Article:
“We never expected this”
As awesome and powerful as the human brain is, it does have a penchant for making things up. In addition to mental illnesses that can cause delusions and hallucinations, we experience things that aren’t really there every single day; we just don’t know it. While the subconscious brain knows what’s really going on with our vision, our conscious brains choose to ignore these deceptions. In fact, we now know that it actually prefers the discrepancies.
Do you believe everything that your brain tells you you’re seeing? You may want to think again!
The World We See
“Perception is not providing us with a [true] representation of the world. It is contaminated by what we already know,” stated Dr. Christoph Teufel of Cardiff University. We get through life believing what we see, but those things may not really be there.
Every functioning human has a “blind spot” in their vision. Redditor Penguillion explains, “Your eye has an inner lining which is made of a sheet of nerves. This sheet of nerves is responsible for your vision and what you see and it is called the retina. There is a ‘hole’ in the sheet where the Optic Nerve enters the eye. This area is called the Optic Nerve Head.”
Where that “hole” is in our vision is really imperceptible because each eye fills in the information for the other one once the visual information is sent to the brain. If your vision is obstructed in one eye, the brain kicks in and tries to fill in that gap with what it thinks should be there. Needless to say… We trust our brain more than reality.
The World We Believe
Professor Peter König further explained the brain’s ability to invent things that aren’t really there, saying, “In such situations with the blind spot, the brain ‘fills in’ the missing information from its surroundings, resulting in no apparent difference in what we see.”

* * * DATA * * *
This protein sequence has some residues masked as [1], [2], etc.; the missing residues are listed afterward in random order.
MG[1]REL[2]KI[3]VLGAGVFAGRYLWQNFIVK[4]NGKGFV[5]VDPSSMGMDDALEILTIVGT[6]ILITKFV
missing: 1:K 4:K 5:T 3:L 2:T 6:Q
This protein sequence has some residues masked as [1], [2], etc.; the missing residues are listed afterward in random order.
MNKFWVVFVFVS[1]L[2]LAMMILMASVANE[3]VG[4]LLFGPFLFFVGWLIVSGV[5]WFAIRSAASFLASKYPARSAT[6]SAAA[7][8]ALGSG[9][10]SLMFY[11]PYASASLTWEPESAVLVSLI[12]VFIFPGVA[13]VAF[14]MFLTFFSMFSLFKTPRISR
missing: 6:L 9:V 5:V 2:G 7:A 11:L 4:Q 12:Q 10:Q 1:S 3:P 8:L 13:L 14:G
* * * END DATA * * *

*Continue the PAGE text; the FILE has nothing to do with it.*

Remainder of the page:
A group of scientists decided that they would experiment with these brain-invented visions to see if the participants could tell the difference between reality and their brain’s invention. Professor König continued, “While this fill-in is normally accurate enough, it is mostly unreliable because no actual information from the real world ever reaches the brain. We wanted to find out if we typically handle this filled-in information differently to real, direct sensory information, or whether we treat it as equal.”
Benedikt Ehinger of the University of Osnabrück told their 100 participants to wear glasses that obstructed their view in one eye then look at a screen that contained two circles of vertical lines; one circle had a small patch of horizontal lines in the center. That latter circle was within their blind spot field. The eye would fill in information for that circle making it appear like it only had continuous lines.
The participants were asked which circle they believed was most likely to have continuous lines. The scientists believed that most people would choose the truly all-vertical circle, but they were shocked when the results came in…